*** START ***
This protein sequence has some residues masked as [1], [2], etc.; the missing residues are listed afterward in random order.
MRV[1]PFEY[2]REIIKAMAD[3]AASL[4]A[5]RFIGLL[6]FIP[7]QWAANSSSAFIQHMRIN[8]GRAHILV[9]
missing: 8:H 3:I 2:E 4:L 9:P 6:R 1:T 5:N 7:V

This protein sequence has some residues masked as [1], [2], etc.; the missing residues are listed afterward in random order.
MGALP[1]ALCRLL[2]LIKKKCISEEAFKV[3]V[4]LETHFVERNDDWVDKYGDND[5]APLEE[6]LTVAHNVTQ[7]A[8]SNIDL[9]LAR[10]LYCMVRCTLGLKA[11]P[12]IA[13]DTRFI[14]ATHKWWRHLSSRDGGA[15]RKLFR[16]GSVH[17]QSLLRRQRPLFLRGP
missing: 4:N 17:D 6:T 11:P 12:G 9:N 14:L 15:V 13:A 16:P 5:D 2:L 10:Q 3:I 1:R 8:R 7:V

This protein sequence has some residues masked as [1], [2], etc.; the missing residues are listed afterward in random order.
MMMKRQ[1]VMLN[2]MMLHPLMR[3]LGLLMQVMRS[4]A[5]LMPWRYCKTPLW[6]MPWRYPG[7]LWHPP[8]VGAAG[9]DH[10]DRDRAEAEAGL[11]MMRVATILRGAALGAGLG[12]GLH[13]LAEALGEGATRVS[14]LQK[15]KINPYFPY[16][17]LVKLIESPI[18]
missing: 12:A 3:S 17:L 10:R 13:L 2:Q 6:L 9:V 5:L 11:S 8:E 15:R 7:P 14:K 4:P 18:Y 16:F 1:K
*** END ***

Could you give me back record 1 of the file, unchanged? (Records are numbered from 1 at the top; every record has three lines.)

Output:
This protein sequence has some residues masked as [1], [2], etc.; the missing residues are listed afterward in random order.
MRV[1]PFEY[2]REIIKAMAD[3]AASL[4]A[5]RFIGLL[6]FIP[7]QWAANSSSAFIQHMRIN[8]GRAHILV[9]
missing: 8:H 3:I 2:E 4:L 9:P 6:R 1:T 5:N 7:V